There is one corrections officer for every 150 inmates in the system’s housing units, Samuels noted. To manage this population, the bureau is doubling and tripling the number of inmates bunking cells, and converting television rooms and open bays into sleeping quarters.
Still, “challenges remain as the inmate population continues to increase,” Samuels said.
There are 219,000 inmates in the federal prison system, compared with 25,000 in 1980, according to Bureau of Justice Statistics. Nearly half of these inmates are in prison for drug crimes.
Changing how the government prosecutes those crimes could help reduce overcrowding, Samuels said.
He endorsed U.S. Attorney General Eric Holder’s “Smart on Crime” initiative, which calls for federal prosecutors to consider providing certain non-violent offenders with access to special drug courts and other alternatives to incarceration.
These efforts “will help stem the tide of offenders entering the bureau and lead to lower average sentences where appropriate, and thus should decrease our population somewhat over the long term,” Samuels said.
Andrew Cohen of the Atlantic, was critical of the hearings and felt that senators failed to ask Samuels the hard questions on crucial issues. Here are some clips:
If you think Congressional “oversight” of an unelected official who controls the everyday lives of over 200,000 American prisoners ought to include probing questions and candid answers about dubious life-or-death practices and policies, then you surely would have been disappointed Wednesday morning watching members of the Senate Judiciary Committee play patty-cake with Bureau of Prisons Director Charles Samuels.
Only Senator Richard Durbin, the Democrat from Illinois, mustered up a serious question for the prisons chief. In fact, he asked one of the questions I had asked someone to ask of Samuels. Senator Durbin wanted to know: What had the Bureau of Prisons done since June 2012, the last time Samuels appeared before the Judiciary Committee, to study the relationship between solitary confinement and mental illness among federal inmates? It’s a question that goes to the heart of the BOP’s most controversial practice—as well as one that directly implicates the “cost” component of confinement.
Samuels told the Committee that there are approximately 4,000 fewer inmates in “restricted housing” today than there were then but, given the bureaucratic nature of prison-speak, it’s hard to know precisely what that means. Samuels did not even mention mentally ill federal prisoners in his response to Senator Durbin’s question about them. The senator, for his part, inexplicably did not press the BOP chief for such a response, and then the pair moved on to talk about the relative costs of confinement at Guantanamo Bay, Cuba, as opposed to confinement on the American mainland.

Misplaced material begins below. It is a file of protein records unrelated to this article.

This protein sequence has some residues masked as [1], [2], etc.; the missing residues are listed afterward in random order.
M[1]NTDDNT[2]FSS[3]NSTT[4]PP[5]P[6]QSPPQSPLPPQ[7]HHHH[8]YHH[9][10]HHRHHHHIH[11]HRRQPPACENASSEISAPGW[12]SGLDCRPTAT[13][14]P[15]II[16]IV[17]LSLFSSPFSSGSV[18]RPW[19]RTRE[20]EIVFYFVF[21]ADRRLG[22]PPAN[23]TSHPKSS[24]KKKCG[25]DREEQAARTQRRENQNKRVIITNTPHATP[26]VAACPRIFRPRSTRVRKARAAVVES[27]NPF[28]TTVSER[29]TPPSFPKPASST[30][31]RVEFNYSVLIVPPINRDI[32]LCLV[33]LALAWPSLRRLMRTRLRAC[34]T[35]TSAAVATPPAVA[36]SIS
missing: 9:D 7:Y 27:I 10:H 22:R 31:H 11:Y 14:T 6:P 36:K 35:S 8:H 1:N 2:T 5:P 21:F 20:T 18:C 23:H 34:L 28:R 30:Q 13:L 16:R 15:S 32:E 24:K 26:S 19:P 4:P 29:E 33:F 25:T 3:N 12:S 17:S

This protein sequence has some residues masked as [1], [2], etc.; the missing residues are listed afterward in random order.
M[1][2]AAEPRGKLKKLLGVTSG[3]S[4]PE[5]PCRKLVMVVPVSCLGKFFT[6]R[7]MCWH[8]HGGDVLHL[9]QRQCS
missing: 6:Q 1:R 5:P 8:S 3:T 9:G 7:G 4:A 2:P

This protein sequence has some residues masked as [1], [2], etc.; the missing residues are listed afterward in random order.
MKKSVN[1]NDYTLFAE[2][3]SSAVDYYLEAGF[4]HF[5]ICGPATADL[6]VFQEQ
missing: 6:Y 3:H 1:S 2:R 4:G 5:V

That was it. From this Committee, that single question and non-responsive answer was the extent of anything that could be remotely considered “oversight” in the classic sense of that word. Sure, they talked about how expensive it is to house federal prisoners—far more expensive than it is to house state prisoners. And they talked about how important it is to ensure the safety of correctional officers. And they talked about all the shiny programs the BOP says it employs to help inmates prepare themselves for their eventual release.
But true accountability and transparency? No.
MRT’S MARCH AGAINST CHILD EXPLOITATION THROUGH SEX TRAFFICKING
In his November newsletter, LA County Supervisor Mark Ridley-Thomas announced a march and rally for Los Angeles’ children who have fallen victim to human trafficking. The march will take place on November 21st from 6:30p.m. to 8:30p.m. along Long Beach Blvd. Ridley-Thomas has been pushing for new solutions on this issue, and we hope he keeps it up.
Here’s a clip from Supe. Ridley-Thomas’ website:
“I encourage anyone who is concerned about the welfare of our children to join us Friday, November 21,” said the Chairman. “A concerned community must turn out to let these victims know we care, tell the neighborhood that this blight will not be tolerated and to send a warning to the customers and traffickers that we are watching you and we will come after you.”
On any given day along a stretch of Long Beach Boulevard that traverses the cities of Compton, Lynwood and into South Gate, scores of young girls can be seen walking along in short skirts and tight tops while older men in cars slow down to arrange a purchase. It continues to be called prostitution, yet in many cases it is not – it is actually the sex trafficking of children. Trafficking is an increasingly sophisticated and lucrative trade that is now largely run by gangs as part of a criminal enterprise. With victims often expected to have sex with as many as 20 adult men per night, and a nightly quota set by the pimp to bring in between $1,000 to $3,500 per day, it is also becoming more profitable than drug dealing.
GAY MARRIAGE ARRIVES IN ILLINOIS
In case you missed it, Illinois lawmakers passed a gay marriage bill on Thursday. After Gov. Pat Quinn signs the bill on Nov. 20th, Illinois will join the list of (now) fifteen states that boast marriage equality.